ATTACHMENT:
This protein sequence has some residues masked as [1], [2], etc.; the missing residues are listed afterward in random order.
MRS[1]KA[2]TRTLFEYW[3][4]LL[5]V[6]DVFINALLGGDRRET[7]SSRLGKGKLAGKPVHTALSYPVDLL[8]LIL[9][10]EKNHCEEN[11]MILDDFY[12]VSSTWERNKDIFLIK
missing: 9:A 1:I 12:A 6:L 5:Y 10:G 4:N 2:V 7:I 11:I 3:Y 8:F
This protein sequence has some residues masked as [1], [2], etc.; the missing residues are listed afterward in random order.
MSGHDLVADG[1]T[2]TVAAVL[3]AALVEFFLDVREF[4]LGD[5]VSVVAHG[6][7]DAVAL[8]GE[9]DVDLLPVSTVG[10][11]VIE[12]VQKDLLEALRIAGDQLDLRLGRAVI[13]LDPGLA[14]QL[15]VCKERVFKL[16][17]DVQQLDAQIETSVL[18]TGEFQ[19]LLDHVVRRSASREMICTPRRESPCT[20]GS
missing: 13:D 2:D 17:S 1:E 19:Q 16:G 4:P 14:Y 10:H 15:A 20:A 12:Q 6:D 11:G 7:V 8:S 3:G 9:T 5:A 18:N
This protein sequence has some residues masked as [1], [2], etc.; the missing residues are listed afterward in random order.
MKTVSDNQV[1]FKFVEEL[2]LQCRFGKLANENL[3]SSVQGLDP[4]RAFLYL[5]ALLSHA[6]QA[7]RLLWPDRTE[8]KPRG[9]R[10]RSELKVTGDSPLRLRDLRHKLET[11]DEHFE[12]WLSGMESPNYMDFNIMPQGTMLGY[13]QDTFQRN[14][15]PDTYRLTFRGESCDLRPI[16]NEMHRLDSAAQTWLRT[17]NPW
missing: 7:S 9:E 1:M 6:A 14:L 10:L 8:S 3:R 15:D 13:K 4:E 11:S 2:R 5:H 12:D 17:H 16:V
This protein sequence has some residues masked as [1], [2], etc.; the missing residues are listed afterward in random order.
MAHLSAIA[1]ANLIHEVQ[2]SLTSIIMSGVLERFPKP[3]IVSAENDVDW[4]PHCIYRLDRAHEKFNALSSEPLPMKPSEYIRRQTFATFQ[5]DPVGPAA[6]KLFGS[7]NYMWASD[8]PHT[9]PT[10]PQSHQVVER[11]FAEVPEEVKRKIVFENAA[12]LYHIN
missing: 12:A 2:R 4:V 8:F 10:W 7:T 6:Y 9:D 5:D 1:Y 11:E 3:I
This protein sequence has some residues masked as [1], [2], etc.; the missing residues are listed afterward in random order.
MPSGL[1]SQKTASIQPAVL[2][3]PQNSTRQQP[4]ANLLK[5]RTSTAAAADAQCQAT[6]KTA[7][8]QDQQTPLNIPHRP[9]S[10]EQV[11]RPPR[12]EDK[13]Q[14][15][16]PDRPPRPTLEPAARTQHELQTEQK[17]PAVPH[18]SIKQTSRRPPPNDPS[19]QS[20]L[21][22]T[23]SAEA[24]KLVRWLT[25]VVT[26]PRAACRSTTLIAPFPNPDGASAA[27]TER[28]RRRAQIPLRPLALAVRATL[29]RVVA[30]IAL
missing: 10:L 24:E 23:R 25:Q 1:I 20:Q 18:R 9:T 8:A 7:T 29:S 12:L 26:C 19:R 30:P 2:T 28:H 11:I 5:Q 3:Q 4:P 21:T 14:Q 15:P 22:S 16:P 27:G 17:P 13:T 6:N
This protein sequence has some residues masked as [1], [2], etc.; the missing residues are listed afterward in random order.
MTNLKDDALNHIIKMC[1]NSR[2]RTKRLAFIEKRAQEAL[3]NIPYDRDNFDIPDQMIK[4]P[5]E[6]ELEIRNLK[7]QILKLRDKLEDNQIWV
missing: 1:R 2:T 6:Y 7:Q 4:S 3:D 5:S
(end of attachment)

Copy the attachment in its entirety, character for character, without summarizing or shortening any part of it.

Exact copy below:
This protein sequence has some residues masked as [1], [2], etc.; the missing residues are listed afterward in random order.
MRS[1]KA[2]TRTLFEYW[3][4]LL[5]V[6]DVFINALLGGDRRET[7]SSRLGKGKLAGKPVHTALSYPVDLL[8]LIL[9][10]EKNHCEEN[11]MILDDFY[12]VSSTWERNKDIFLIK
missing: 9:A 1:I 12:A 6:L 5:Y 10:G 4:N 2:V 7:I 11:I 3:Y 8:F
This protein sequence has some residues masked as [1], [2], etc.; the missing residues are listed afterward in random order.
MSGHDLVADG[1]T[2]TVAAVL[3]AALVEFFLDVREF[4]LGD[5]VSVVAHG[6][7]DAVAL[8]GE[9]DVDLLPVSTVG[10][11]VIE[12]VQKDLLEALRIAGDQLDLRLGRAVI[13]LDPGLA[14]QL[15]VCKERVFKL[16][17]DVQQLDAQIETSVL[18]TGEFQ[19]LLDHVVRRSASREMICTPRRESPCT[20]GS
missing: 13:D 2:D 17:S 1:E 19:Q 16:G 4:P 14:Y 10:H 15:A 20:A 12:Q 6:D 11:G 7:V 8:S 3:G 9:T 5:A 18:N
This protein sequence has some residues masked as [1], [2], etc.; the missing residues are listed afterward in random order.
MKTVSDNQV[1]FKFVEEL[2]LQCRFGKLANENL[3]SSVQGLDP[4]RAFLYL[5]ALLSHA[6]QA[7]RLLWPDRTE[8]KPRG[9]R[10]RSELKVTGDSPLRLRDLRHKLET[11]DEHFE[12]WLSGMESPNYMDFNIMPQGTMLGY[13]QDTFQRN[14][15]PDTYRLTFRGESCDLRPI[16]NEMHRLDSAAQTWLRT[17]NPW
missing: 7:S 9:E 1:M 6:A 14:L 10:L 8:S 3:R 15:D 13:K 4:E 11:S 2:R 5:H 12:D 17:H 16:V
This protein sequence has some residues masked as [1], [2], etc.; the missing residues are listed afterward in random order.
MAHLSAIA[1]ANLIHEVQ[2]SLTSIIMSGVLERFPKP[3]IVSAENDVDW[4]PHCIYRLDRAHEKFNALSSEPLPMKPSEYIRRQTFATFQ[5]DPVGPAA[6]KLFGS[7]NYMWASD[8]PHT[9]PT[10]PQSHQVVER[11]FAEVPEEVKRKIVFENAA[12]LYHIN
missing: 12:A 2:R 4:V 8:F 10:W 7:T 6:Y 9:D 5:D 1:Y 11:E 3:I
This protein sequence has some residues masked as [1], [2], etc.; the missing residues are listed afterward in random order.
MPSGL[1]SQKTASIQPAVL[2][3]PQNSTRQQP[4]ANLLK[5]RTSTAAAADAQCQAT[6]KTA[7][8]QDQQTPLNIPHRP[9]S[10]EQV[11]RPPR[12]EDK[13]Q[14][15][16]PDRPPRPTLEPAARTQHELQTEQK[17]PAVPH[18]SIKQTSRRPPPNDPS[19]QS[20]L[21][22]T[23]SAEA[24]KLVRWLT[25]VVT[26]PRAACRSTTLIAPFPNPDGASAA[27]TER[28]RRRAQIPLRPLALAVRATL[29]RVVA[30]IAL
missing: 10:L 24:E 23:R 25:Q 1:I 20:Q 18:R 9:T 8:A 7:T 29:S 12:L 26:C 19:R 30:P 2:T 28:H 11:I 5:Q 3:Q 4:P 21:T 14:Q 15:P 22:S 16:P 27:G 17:P 13:T 6:N
This protein sequence has some residues masked as [1], [2], etc.; the missing residues are listed afterward in random order.
MTNLKDDALNHIIKMC[1]NSR[2]RTKRLAFIEKRAQEAL[3]NIPYDRDNFDIPDQMIK[4]P[5]E[6]ELEIRNLK[7]QILKLRDKLEDNQIWV
missing: 1:R 2:T 6:Y 7:Q 4:S 3:D 5:S